What are the biblical passages most ignored by both “skeptics” and “believers”?

Not too long ago, the popular Bible app YouVersion released quite a bit of data. Both Christianity Today and Religious news service took a look at the data. They found what some of people’s favorite verses are, according to the data.

The 5 most shared verses include Philippians 4:13, Psalm 118:24,  1 Peter 5:6, Isaiah 41:10, Matthew 7:7, and Isaiah 40:31.

Youversion top

 

Religious news service said it becomes apparent looking at the data that people like verses with big ideas listing the following.

Romans 8 — Living a spiritual life and hope for eternal life

Romans 12 — Loving God, the church, and others

Matthew 5 — The Sermon on the Mount

1 John 4 — God is love

Hebrews 12 — Why God allows hardship and how Christians should respond

These give us some passages people clearly like. But what about those people do not like: what about the passages so objectionable that people may even look *for* them? One can certainly find lists with those as well. The Skeptics Annotated Bible and like-minded forums and blogs often have lists, their own commentaries, and explanations of the “worst” bible verses.

However, even Christians, like those at the humor website “Ship of Fools” discussed these modernly most infamous verses on their forums. (Here’s a Telegraph article about it). The “worst” verses have quite a bit of overlap with the skeptic’s list. Here’s their Top 10 worst:

No. 1:St Paul’s advice about whether women are allowed to teach men in church:

“I do not permit a woman to teach or to have authority over a man; she must be silent.” (1 Timothy 2:12)

No. 2: In this verse, Samuel, one of the early leaders of Israel, orders genocide against a neighbouring people:

“This is what the Lord Almighty says… ‘Now go and strike Amalek and devote to destruction all that they have. Do not spare them, but kill both man and woman, child and infant, ox and sheep, camel and donkey.’” (1 Samuel 15:3)

No. 3: A command of Moses:

“Do not allow a sorceress to live.” (Exodus 22:18)

No. 4: The ending of Psalm 137, a psalm which was made into a disco calypso hit by Boney M, is often omitted from readings in church:

“Happy is he who repays you for what you have done to us – he who seizes your infants and dashes them against the rocks.” (Psalm 137:9)

No. 5: Another blood-curdling tale from the Book of Judges, where an Israelite man is trapped in a house by a hostile crowd, and sends out his concubine to placate them:

“So the man took his concubine and sent her outside to them, and they raped her and abused her throughout the night, and at dawn they let her go. At daybreak the woman went back to the house where her master was staying, fell down at the door and lay there until daylight. When her master got up in the morning and opened the door of the house and stepped out to continue on his way, there lay his concubine, fallen in the doorway of the house, with her hands on the threshold. He said to her, ‘Get up; let’s go.’ But there was no answer. Then the man put her on his donkey and set out for home.” (Judges 19:25-28)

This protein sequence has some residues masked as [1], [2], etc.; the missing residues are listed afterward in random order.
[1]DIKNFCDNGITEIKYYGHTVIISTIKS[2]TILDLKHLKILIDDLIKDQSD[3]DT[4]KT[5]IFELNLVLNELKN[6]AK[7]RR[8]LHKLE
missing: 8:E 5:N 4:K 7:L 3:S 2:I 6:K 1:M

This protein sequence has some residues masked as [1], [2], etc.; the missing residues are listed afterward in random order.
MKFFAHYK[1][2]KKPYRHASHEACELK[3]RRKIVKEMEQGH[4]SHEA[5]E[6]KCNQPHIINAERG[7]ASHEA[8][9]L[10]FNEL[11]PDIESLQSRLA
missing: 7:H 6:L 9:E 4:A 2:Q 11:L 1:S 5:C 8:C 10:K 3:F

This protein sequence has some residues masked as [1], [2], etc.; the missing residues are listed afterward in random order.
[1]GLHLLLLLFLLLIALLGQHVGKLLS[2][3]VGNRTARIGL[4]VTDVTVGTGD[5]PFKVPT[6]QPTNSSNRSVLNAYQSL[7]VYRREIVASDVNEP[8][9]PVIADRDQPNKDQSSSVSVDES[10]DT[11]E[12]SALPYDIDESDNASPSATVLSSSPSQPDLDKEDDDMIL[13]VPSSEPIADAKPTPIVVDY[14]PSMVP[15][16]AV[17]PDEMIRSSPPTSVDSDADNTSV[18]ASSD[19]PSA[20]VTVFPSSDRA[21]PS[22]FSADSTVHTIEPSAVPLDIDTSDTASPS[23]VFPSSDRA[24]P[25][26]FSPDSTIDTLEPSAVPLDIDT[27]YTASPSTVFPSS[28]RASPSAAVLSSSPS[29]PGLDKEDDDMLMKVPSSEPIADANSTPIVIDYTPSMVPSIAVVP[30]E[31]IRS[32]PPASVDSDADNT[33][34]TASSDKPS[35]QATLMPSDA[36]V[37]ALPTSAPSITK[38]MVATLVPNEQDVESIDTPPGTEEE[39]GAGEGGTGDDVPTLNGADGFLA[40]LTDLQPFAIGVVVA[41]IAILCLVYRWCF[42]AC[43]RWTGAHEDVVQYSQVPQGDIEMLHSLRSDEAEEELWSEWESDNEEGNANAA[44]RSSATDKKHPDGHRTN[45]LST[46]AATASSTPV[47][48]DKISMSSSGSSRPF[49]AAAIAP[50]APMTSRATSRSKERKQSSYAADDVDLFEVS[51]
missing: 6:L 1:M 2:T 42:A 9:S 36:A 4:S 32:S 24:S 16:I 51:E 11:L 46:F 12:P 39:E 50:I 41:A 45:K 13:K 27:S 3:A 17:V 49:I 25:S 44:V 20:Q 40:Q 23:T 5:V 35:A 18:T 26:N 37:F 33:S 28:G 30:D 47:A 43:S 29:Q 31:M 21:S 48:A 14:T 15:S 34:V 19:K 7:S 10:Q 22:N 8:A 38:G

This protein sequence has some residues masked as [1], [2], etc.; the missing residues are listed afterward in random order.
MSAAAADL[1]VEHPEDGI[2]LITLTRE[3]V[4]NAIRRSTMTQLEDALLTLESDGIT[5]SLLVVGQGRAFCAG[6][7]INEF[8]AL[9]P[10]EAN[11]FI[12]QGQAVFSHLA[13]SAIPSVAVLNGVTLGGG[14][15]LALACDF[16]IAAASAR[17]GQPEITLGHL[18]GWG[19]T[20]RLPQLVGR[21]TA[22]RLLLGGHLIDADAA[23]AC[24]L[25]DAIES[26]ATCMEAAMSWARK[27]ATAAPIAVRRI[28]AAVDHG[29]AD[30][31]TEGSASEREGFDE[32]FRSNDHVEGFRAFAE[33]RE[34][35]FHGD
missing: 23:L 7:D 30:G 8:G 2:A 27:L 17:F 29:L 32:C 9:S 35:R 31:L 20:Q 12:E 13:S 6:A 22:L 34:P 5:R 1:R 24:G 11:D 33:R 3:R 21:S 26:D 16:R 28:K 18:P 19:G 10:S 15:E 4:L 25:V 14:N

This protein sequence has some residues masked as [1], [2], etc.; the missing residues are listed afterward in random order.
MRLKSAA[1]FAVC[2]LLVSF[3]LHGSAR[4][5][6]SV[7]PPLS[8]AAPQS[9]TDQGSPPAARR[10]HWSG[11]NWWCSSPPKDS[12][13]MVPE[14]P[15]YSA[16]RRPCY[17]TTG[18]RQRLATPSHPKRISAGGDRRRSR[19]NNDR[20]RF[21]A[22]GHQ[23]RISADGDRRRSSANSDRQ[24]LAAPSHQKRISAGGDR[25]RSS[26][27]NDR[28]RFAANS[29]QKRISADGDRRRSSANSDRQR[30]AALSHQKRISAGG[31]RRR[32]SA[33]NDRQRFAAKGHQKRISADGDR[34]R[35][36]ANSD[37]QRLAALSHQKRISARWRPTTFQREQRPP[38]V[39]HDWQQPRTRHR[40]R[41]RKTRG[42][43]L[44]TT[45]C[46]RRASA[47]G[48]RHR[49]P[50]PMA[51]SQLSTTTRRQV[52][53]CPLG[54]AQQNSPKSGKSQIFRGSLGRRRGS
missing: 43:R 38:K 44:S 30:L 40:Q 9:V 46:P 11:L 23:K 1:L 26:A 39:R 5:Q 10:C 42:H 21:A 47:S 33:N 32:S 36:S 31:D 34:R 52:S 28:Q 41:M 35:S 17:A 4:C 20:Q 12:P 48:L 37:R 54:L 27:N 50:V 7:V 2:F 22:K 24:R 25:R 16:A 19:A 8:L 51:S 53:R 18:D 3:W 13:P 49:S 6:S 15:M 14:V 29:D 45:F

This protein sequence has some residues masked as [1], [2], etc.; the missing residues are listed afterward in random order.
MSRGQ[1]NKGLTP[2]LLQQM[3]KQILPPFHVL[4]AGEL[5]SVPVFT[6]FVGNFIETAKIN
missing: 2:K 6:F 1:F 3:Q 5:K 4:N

No. 6: St Paul condemns homosexuality in the opening chapter of the Book of Romans:

“In the same way also the men, giving up natural intercourse with women, were consumed with passion for one another. Men committed shameless acts with men and received in their own persons the due penalty for their error.” (Romans 1:27)

No. 7: In this story from the Book of Judges, an Israelite leader, Jephthah, makes a rash vow to God, which has to be carried out:

“And Jephthah made a vow to the Lord, and said, ‘If you will give the Ammonites into my hand, then whoever comes out of the doors of my house to meet me, when I return victorious from the Ammonites, shall be the Lord’s, to be offered up by me as a burnt-offering.’ Then Jephthah came to his home at Mizpah; and there was his daughter coming out to meet him with timbrels and with dancing. She was his only child; he had no son or daughter except her. When he saw her, he tore his clothes, and said, ‘Alas, my daughter! You have brought me very low; you have become the cause of great trouble to me. For I have opened my mouth to the Lord, and I cannot take back my vow.’” (Judges 11:30-1, 34-5)

No. 8: The Lord is speaking to Abraham in this story where God commands him to sacrifice his son:

‘Take your son, your only son Isaac, whom you love, and go to the land of Moriah, and offer him there as a burnt-offering on one of the mountains that I shall show you.’ (Genesis 22:2)

No. 9: “Wives, submit to your husbands as to the Lord.” (Ephesians 5:22)

No. 10: “Slaves, submit yourselves to your masters with all respect, not only to the good and gentle but also to the cruel.” (1 Peter 2:18)

Of course, the “Worst” list is not based off of any aggregated data from as large of a base as the YouVersion favorites. It is a different type of  informal survey.

It does seem that these verses, or those like them, may often come up in discussions online, regarding the Christian faith. They seem to be at the forefront of people’s minds. What, then, are the most overlooked passages? Do you have a verse, passage, or story which you never see discussed? Maybe it’s because it’s just not taught. Maybe it is because it is confusing or obscure. Maybe it’s just a boring passage.

That’s what I want to know: we have data on what people (presumably) like. We have quite a few other sources listing the most disliked passages. What are the most overlooked Bible passages and verses?

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